I was teaching sessions aimed at and focused on Aboriginal beliefs. The morning consisted of ‘Yarning Introduction and Team building’ (at first I had no idea what a Yarn was – I now know it is a fable or story!) We all sat around in a big circle and shared events from our weekends – a lot of the kids had been to the Easter Show in Sydney! The first week we were lucky enough to have the Inidigenous All Star Rugby League Ladies come in and run a workshop with the kids – which of course, I thoroughly enjoyed too! I learnt all about the Australian Indigenous Paralympians and the various tribes still living in isolated parts of Australia.

One day we learnt aboriginal language & dances with a tribal warrior and the next we played traditional indigenous games – although as expected, most of the time the kids just wanted to play basketball or climb the football nets/wind each other up! (They’re just like English kids really!) One afternoon I sat reading with a small group, they were showing me the Gooniyandi Wordbook. My favourite was the word for butterfly: birrbindibindi, bit of a mouthful! One of the volunteers also taught a lot of the students how to play guitar, so many of them were captivated by the sounds and spent all afternoon perfecting their skills!

It was interesting meeting the parents, one day a dad showed up to collect 12 children, they all belonged to him! This was quite common, aboriginal people tend to have very large families (two brothers is enough for me, thanks!) It was pretty obvious that social problems within the community had at times, led to drug/alcohol dependence. This is often an issue within the aboriginal society as there are very little employment opportunities, which can lead to a vicious downward spiral of abuse. One mum struggled to walk and had scratches and bruises all over her body – it was pretty hard to see and was definitely having a knock on affect on the daughters behaviour.

However, what striked me the most whilst at the Centre was the sense of community: it was all-encompassing and incredible to see. The kids genuinely cared about each other and were proud to be related (every child had about 10 cousins, who all went to the Centre!) They worked together on projects to design giant Aboriginal flags and had woven together a blanket with hands on it which covered a tree at the entrance of the centre. Every last Friday of the month they have a community night – parents, children and entire families would come along for a sing song, games, free food and entertainment, it was especially humbling to be accepted so easily into their tribe!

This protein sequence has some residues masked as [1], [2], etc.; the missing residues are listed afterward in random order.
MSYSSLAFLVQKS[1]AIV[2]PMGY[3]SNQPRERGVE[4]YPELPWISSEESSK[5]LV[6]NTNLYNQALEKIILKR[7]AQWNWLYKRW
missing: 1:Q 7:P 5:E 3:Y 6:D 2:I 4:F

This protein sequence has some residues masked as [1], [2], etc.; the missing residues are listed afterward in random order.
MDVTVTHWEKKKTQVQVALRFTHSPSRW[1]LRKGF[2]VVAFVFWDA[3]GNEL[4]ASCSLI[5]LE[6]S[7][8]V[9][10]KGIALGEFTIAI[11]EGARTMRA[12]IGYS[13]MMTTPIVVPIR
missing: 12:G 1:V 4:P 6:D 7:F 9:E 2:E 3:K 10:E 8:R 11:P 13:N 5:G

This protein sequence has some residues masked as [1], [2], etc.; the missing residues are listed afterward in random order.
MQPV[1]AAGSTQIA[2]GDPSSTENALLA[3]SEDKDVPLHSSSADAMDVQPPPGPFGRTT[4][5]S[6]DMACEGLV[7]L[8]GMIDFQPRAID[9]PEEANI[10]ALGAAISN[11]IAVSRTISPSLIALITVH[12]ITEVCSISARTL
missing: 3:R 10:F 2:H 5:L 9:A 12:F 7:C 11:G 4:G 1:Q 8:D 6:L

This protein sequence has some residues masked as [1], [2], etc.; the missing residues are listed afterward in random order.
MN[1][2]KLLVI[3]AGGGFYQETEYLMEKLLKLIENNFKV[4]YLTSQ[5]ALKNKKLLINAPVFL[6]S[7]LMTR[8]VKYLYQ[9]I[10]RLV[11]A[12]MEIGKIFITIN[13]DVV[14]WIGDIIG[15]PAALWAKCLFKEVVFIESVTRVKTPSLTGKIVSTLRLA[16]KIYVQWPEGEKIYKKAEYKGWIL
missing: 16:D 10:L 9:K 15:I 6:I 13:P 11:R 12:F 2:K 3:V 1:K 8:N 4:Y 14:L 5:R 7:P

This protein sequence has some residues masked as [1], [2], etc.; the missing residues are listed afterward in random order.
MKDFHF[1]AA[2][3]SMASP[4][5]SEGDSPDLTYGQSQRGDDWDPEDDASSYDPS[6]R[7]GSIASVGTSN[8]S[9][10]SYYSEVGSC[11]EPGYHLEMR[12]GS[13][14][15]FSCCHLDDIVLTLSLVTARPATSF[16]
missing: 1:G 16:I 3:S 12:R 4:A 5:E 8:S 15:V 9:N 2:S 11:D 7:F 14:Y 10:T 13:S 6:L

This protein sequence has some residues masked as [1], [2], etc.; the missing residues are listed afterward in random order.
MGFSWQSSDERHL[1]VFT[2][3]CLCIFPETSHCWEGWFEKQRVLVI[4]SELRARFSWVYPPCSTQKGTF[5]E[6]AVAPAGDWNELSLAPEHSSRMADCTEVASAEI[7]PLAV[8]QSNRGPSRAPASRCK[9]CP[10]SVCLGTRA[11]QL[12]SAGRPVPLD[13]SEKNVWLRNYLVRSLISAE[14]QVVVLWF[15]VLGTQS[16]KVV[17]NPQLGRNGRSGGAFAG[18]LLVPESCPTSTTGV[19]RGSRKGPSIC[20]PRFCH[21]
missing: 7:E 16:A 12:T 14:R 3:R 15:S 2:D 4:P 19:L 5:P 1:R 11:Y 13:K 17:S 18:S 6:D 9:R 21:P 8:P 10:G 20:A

At the end of April we took the kids on a trip to the Spirit of Anzac Centenary Experience at Darling Harbour, this was an experience to say the least! Having taught a variety of ages and backgrounds before; I have certain ways of handling students and it was extremely hard to take a back seat (sort of) and allow the chaos to happen at times. There was very little discipline, partly due to the fact a lot of the students have behavioural problems and come from broken/abusive families: many of them being displaced or fostered. We were warned that raising a voice or seeming somewhat threatening could potentially upset them. We survived the tour (with a few grumpy grannies getting irritated) and the kids had a great time pushing buttons and studying the old relics!

I think no matter where you are in the world, if you have a love for kids, you will always enjoy your time with them. I will forever remember their cute faces and smiles; the time I greeted them on the playground and they were so surprised yet ecstatic to see me again; the sense of achievement they got when completing their homework the same day it was set and the time they covered me in stickers as part of my ‘initiation’ into the group. I think what I will take away with me most, is that  although I was the educator in this situation, I am pretty sure I learnt just as much as the kids did in those few months, if not more and that is why i’ll forever be grateful for the experience.